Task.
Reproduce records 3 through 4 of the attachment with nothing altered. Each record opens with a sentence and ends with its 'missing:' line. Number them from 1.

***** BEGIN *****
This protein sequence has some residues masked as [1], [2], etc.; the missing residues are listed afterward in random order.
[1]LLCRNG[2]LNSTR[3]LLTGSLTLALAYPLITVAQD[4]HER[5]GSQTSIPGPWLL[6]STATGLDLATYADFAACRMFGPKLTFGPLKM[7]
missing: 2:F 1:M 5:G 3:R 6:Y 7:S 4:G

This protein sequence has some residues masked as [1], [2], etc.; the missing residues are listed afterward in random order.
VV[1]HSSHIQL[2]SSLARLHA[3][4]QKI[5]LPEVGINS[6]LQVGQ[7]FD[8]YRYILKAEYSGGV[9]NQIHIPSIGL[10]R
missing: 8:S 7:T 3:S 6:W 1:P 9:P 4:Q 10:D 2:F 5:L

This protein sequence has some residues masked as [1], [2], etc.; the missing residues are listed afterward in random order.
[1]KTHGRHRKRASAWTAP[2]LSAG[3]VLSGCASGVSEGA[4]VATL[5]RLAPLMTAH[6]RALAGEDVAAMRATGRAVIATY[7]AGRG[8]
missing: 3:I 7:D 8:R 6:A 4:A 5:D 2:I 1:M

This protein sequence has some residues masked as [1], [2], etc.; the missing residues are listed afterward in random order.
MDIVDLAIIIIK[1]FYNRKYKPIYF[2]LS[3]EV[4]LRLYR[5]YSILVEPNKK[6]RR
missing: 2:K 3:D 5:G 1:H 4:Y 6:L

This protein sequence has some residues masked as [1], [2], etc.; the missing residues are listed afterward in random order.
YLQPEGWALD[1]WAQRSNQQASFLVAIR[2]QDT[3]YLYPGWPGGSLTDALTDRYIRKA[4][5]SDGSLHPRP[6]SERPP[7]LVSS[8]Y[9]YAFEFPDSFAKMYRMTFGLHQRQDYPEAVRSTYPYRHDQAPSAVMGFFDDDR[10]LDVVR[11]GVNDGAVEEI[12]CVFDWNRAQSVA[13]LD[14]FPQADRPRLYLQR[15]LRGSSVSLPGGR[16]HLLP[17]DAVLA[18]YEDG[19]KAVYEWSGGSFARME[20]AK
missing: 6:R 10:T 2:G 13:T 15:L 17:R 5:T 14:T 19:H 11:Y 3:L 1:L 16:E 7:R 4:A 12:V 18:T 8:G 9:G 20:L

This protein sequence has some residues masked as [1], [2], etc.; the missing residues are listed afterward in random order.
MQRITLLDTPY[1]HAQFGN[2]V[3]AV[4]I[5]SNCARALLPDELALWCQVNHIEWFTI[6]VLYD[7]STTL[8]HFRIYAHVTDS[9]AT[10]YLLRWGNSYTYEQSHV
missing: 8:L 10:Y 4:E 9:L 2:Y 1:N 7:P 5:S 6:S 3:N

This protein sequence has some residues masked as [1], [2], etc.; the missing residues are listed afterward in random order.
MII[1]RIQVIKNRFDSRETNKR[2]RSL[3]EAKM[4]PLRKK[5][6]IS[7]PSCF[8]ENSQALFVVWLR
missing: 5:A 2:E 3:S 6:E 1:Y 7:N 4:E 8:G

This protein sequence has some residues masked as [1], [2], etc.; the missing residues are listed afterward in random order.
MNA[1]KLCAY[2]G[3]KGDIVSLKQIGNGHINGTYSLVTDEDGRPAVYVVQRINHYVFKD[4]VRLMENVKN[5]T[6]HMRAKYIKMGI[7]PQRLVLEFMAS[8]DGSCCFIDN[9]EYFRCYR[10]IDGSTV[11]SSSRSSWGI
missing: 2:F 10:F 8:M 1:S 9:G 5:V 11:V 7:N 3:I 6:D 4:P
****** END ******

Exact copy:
This protein sequence has some residues masked as [1], [2], etc.; the missing residues are listed afterward in random order.
[1]KTHGRHRKRASAWTAP[2]LSAG[3]VLSGCASGVSEGA[4]VATL[5]RLAPLMTAH[6]RALAGEDVAAMRATGRAVIATY[7]AGRG[8]
missing: 3:I 7:D 8:R 6:A 4:A 5:D 2:I 1:M

This protein sequence has some residues masked as [1], [2], etc.; the missing residues are listed afterward in random order.
MDIVDLAIIIIK[1]FYNRKYKPIYF[2]LS[3]EV[4]LRLYR[5]YSILVEPNKK[6]RR
missing: 2:K 3:D 5:G 1:H 4:Y 6:L